"In the case of graphene, using DPN to define nanoribbons and other arbitrary nanostructures bypasses the registration limits associated with using a positive resist in EBL" explains Wang. "The goals of our study included evaluating the translation of the DPN process from the 1D carbon nanotube system to the 2D graphene system and characterizing the performance of the resultant devices. The mild processing conditions – lack of electron irradiation – and ease of use and accessibility of AFM systems – as compared to EBL – are strong potential advantages of the DPN approach toward nanodevice fabrication."
Wang notes that, since the bulk of this study dealt with exfoliated graphene, DPN replaced two EBL steps: 1) etching these multilayer flakes to isolate monolayer graphene and 2) defining electrical contacts.
In order to isolate monolayer graphene from multilayer graphene in exfoliated flakes, the team first identified these monolayer regions optically and then coated the entire flake via thermal evaporation with a 10 nm thick, still continuous gold film. Then, DPN with a surface treatment agent (MHA) masked the gold on top of monolayer graphene, protecting it and leaving the rest of the multilayer graphene flake exposed after gold etching. These exposed multilayers were then removed using an oxygen plasma, which also removes the MHA mask and allows for wet etching of the remaining gold film, thereby revealing the monolayer graphene underneath.
In a second DPN masking step, the nanoscale electrical contacts needed to bridge the monolayer graphene flake and the macroscale electrodes were defined. Here, the team used a process that was similar to one that they reported previously for carbon nanotube device fabrication ("Parallel Fabrication of Electrode Arrays on Single-Walled Carbon Nanotubes using Dip-Pen-Nanolithography-Patterned Etch Masks").
The researchers found that the sheet resistance of DPN-generated graphene devices was within the same order of magnitude as reported literature values. Contact resistance and fracture during the gold deposition and etching steps for defining monolayer graphene may have contributed to the slightly higher sheet resistance.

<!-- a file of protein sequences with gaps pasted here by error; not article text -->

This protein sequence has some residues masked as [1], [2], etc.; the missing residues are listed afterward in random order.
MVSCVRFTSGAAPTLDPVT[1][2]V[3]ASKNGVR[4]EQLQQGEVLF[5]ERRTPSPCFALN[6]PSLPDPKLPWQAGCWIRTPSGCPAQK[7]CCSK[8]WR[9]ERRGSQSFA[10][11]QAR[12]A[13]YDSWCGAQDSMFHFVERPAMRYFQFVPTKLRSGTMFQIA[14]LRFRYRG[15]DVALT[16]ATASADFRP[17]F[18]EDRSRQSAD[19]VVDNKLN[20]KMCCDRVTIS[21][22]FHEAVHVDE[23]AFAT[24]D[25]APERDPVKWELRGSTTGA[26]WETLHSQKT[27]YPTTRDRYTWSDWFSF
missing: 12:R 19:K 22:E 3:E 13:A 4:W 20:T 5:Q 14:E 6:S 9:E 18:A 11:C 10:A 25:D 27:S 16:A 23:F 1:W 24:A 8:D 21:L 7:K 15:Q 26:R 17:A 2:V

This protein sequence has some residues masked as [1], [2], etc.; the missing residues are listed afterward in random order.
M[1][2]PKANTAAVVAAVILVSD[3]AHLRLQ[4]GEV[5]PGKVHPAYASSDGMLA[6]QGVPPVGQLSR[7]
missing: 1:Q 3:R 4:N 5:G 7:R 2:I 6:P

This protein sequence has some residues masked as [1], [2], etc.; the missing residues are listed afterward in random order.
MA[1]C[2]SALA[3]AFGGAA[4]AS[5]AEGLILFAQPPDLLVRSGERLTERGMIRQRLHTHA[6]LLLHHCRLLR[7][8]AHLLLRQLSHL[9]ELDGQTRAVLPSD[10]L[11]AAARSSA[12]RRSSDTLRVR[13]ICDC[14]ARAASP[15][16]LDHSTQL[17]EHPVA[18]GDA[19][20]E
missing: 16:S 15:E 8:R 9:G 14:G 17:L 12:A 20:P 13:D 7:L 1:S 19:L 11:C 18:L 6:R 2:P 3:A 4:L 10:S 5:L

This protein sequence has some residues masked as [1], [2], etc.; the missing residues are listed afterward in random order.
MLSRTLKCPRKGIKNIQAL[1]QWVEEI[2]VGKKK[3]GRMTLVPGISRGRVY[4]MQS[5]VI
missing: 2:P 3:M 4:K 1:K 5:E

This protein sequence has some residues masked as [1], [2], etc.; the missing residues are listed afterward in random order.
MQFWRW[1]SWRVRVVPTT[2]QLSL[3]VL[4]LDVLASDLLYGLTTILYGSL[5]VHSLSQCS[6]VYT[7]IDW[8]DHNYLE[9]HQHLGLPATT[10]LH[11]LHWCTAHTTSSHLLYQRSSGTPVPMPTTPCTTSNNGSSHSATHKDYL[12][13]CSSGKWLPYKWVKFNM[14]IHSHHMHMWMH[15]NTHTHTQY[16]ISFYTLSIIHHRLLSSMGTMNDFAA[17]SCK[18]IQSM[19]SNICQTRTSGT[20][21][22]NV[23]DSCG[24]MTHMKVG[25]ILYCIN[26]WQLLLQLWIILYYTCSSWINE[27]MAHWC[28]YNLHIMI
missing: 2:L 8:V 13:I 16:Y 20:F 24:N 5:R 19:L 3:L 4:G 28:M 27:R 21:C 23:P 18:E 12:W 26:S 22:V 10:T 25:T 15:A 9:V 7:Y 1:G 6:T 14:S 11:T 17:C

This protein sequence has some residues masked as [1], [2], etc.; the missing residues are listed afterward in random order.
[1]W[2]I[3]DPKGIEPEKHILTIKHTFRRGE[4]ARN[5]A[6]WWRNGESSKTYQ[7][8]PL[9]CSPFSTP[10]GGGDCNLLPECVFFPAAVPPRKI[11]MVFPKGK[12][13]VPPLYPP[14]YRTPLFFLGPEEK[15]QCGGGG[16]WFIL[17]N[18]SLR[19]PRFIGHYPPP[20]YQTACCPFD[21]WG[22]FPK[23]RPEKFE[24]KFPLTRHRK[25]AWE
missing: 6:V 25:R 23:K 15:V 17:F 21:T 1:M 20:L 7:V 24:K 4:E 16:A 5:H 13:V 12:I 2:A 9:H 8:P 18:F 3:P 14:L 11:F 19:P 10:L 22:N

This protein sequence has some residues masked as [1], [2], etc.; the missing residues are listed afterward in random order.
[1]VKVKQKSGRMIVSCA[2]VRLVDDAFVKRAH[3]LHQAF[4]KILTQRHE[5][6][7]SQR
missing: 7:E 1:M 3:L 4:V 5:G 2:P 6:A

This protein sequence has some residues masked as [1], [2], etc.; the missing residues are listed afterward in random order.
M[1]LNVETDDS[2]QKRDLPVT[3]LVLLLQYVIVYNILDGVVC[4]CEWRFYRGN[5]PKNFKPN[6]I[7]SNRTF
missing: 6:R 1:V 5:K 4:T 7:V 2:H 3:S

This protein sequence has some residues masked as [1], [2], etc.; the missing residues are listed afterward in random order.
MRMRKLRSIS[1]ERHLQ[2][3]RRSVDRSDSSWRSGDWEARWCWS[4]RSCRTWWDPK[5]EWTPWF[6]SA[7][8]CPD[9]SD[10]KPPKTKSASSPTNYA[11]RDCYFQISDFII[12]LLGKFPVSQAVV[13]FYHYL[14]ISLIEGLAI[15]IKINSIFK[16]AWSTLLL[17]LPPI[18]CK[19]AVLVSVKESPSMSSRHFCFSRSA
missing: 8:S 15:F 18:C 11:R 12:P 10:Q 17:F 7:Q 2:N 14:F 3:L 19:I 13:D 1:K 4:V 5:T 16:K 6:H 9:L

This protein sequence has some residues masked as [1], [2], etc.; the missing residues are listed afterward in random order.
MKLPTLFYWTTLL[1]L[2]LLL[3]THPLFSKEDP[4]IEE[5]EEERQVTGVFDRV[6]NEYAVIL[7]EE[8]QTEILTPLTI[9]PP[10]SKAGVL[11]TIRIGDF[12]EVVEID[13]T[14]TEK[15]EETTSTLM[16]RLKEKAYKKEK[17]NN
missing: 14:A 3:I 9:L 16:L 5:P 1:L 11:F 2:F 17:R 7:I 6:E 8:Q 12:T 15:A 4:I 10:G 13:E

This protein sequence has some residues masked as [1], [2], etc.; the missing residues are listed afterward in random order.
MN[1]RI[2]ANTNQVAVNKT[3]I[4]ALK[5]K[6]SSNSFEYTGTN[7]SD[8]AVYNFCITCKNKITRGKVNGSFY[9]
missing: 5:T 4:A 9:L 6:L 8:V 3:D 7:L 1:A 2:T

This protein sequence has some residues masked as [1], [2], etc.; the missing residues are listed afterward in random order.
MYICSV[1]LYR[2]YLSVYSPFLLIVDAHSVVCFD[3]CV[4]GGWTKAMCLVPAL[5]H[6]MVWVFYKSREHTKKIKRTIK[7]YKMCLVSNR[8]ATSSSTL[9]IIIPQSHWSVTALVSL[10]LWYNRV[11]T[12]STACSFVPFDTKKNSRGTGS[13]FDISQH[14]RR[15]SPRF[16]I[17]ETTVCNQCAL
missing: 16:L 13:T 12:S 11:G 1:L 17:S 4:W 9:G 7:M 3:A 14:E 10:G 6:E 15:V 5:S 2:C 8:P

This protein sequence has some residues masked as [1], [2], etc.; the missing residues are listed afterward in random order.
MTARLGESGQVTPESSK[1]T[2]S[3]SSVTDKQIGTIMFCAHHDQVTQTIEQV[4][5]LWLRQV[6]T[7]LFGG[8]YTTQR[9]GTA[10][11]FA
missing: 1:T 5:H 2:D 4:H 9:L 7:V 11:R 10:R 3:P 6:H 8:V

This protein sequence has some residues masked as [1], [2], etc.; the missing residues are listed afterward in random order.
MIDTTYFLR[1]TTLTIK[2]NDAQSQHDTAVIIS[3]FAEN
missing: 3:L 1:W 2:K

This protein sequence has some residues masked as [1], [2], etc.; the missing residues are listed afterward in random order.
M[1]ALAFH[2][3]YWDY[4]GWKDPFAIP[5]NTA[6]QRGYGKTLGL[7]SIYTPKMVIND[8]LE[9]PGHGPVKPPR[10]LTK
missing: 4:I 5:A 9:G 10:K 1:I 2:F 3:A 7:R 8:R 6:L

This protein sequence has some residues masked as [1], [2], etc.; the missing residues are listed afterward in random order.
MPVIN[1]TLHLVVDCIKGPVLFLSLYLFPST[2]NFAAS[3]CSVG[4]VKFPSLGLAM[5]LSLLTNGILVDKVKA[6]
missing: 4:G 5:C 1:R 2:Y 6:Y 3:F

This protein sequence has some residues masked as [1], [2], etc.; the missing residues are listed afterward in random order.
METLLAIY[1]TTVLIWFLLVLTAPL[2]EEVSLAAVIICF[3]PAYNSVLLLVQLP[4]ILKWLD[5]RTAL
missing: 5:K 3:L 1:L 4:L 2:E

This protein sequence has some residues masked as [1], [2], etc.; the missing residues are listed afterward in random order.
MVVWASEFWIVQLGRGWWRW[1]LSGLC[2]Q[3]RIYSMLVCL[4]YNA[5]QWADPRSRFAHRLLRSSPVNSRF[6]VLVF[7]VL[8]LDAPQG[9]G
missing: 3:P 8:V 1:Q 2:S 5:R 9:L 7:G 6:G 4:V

"Our results indicate that the fabrication process can cause fracture of some larger graphene flakes, which may be prevented by depositing a protective polymer layer on top of the graphene" says Wang.
Wang points out that the DPN process they used is scalable using multipen arrays. "Parallel fabrication of individual graphene devices using DPN could potentially result in higher yield and faster processing times than serial fabrication using EBL. This increase in fabrication efficiency could potentially accelerate graphene research."
She also notes that graphene has many interesting physical and electrical properties that have yet to be discovered. "Such fundamental studies require pristine graphene samples; therefore, surface contamination resulting from DPN processing steps, and also seen in some prior reports using EBL, may prevent measurement of intrinsic material properties. Future research needs to be conducted to evaluate the effect of such contamination on measured properties."
Michael Berger By – Michael is author of three books by the Royal Society of Chemistry:
Nano-Society: Pushing the Boundaries of Technology,
Nanotechnology: The Future is Tiny, and
Nanoengineering: The Skills and Tools Making Technology Invisible